Here are a few interesting tidbits about poinsettias; they are named after Joel Roberts Poinsett, the first United States Minister to Mexico. He introduced the plant to the US in 1825. Poinsettias are widely considered and most popularly sold as a Christmas plant. As legends tell it, in 16th century Mexico, a poor girl named Pepita was unable to provide a gift in celebration of Jesus’ birthday. An angel inspired her to gather these “weeds” from the roadside; which then sprouted crimson blossoms. From the 17th-century on, poinsettias were used by the Franciscan friars in Christmas celebrations.
A little botanical side note; the bright poinsettia petals actually colorful leaf bracts surrounding the actual poinsettia flower, which is located at the center of the bracts and may be green or yellow. We suggest not correcting people with this fact when they are waxing poetic about the beauty of poinsettia flowers. From this author’s experience, all that will get you is a blank look or maybe even an eye roll. Wait… are your eyes rolling right?!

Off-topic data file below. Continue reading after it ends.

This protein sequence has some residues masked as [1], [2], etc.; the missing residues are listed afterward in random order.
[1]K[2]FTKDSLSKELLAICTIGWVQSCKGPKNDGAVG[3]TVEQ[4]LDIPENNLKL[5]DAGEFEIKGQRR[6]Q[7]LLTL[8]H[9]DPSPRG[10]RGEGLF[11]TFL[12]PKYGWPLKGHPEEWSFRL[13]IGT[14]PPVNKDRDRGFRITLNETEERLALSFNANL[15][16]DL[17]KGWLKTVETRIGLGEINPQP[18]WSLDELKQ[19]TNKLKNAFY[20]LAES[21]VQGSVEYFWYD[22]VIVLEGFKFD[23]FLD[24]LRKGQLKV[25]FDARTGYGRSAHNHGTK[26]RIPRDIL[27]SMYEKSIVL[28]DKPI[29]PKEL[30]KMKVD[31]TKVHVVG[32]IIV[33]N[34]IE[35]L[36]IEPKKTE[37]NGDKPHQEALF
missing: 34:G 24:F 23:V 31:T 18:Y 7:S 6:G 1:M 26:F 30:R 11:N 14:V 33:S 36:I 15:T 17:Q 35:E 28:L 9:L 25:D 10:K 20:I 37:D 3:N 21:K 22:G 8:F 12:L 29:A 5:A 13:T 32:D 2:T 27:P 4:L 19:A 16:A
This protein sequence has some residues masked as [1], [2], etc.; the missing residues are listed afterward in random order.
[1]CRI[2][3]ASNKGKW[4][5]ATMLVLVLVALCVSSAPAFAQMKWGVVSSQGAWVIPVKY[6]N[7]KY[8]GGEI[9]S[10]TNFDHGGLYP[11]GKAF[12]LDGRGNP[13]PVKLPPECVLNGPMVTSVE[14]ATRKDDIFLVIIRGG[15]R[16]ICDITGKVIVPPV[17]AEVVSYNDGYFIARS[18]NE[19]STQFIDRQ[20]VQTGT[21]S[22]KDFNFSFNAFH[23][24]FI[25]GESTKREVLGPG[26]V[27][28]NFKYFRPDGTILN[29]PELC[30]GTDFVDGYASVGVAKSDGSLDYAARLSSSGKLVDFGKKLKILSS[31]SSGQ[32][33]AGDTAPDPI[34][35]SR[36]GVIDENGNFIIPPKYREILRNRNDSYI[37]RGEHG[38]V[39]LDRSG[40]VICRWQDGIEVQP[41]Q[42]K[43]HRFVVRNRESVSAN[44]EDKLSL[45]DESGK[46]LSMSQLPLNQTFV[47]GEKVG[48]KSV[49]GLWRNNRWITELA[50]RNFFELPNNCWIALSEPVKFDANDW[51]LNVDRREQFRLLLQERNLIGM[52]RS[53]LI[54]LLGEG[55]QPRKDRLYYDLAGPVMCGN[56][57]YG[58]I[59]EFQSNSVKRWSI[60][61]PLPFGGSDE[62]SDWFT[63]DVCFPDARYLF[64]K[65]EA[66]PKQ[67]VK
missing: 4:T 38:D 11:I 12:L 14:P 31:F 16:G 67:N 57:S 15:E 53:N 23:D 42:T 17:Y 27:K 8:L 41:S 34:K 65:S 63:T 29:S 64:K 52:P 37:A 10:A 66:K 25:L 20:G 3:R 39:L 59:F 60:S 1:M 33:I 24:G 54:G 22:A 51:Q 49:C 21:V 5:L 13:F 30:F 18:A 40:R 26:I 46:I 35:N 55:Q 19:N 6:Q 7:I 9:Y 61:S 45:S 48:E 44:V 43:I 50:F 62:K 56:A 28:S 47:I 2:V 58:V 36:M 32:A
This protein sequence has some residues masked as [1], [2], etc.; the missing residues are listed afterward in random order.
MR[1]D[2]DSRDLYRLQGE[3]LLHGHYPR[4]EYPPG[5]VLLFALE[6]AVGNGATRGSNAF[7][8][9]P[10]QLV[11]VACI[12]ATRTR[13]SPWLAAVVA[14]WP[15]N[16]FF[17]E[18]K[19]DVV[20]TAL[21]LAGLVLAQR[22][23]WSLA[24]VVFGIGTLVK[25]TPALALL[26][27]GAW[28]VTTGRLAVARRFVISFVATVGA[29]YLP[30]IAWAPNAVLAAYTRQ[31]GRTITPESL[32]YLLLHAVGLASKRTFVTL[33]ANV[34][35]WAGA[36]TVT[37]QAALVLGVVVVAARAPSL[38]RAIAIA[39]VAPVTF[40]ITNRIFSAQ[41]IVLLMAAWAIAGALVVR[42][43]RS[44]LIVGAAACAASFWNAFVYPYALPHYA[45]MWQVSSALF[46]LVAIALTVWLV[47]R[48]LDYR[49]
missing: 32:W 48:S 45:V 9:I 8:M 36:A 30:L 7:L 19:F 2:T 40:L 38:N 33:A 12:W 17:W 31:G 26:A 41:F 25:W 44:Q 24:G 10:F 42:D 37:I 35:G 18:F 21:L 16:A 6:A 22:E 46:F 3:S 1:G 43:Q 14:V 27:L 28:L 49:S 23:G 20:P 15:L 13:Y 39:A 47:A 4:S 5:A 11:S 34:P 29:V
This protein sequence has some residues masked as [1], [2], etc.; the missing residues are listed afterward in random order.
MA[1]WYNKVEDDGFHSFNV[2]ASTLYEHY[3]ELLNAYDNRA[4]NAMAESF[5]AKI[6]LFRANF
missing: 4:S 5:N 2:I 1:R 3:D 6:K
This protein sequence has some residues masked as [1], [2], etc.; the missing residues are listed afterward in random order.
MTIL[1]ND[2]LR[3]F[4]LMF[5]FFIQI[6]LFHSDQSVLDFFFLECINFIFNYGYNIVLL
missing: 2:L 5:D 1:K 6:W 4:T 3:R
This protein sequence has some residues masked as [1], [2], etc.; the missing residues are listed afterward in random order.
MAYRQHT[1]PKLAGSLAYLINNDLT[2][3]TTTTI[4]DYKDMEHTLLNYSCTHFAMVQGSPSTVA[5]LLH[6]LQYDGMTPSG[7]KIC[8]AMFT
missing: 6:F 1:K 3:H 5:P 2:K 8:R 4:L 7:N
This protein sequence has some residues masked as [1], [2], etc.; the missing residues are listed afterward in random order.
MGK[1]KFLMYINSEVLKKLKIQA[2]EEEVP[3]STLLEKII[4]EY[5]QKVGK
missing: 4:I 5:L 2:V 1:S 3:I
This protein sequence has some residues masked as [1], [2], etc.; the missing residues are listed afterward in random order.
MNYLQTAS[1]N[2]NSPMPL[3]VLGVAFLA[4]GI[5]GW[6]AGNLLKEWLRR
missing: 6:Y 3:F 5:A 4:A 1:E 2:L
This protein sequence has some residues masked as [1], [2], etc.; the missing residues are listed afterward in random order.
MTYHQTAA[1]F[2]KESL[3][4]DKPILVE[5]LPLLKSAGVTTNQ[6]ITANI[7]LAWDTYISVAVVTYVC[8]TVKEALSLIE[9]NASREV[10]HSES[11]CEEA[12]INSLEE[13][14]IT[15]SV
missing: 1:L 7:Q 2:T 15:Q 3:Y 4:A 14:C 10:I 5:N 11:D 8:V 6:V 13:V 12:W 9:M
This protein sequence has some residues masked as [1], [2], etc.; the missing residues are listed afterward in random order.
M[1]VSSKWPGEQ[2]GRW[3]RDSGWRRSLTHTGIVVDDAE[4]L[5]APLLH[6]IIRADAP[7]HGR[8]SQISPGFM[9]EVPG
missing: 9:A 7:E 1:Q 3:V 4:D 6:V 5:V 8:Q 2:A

Now, these hard to resist plants are pretty easy to take care but there are a few helpful tips. And as is true with most plants, correct watering is key!
Place poinsettias in bright, indirect light, and water as needed throughout the season. Water when the soil surface is dry and do not allow the plant to sit in water. If the plant is in a sleeve, remove the sleeve, water, let it drain then replace the sleeve. Or cut the sleeve to allow water drainage and place a saucer under the plant; dump the extra water from the saucer. Water the soil; avoiding the foliage. Move poinsettias carefully; they break easily. Avoid placing the plant near hot or cold drafts; 65 to 70 degrees is preferred. Enjoy them for the season and then toss out with the tree!
One last item to cover; are poinsettias poisonous or not? The white sap that appears when stems are broken may irritate your skin, and cause some itching. This is true with other plants in the Euphorbiaceae family too, including Variegated Tapioca and the much loved Ascot Rainbow Euphorbia. Avoid ingesting these plants. You would have to eat large quantities for them to be dangerously poisonous but they don’t taste great so we advise against ingesting them altogether!
We support local growers; all of our poinsettias are Arkansas grown. We take good care of them; our poinsettias are either in the hothouse or in our gift shop during their time with us. Buying healthy, happy plants is the first step to success so pick yours up here today!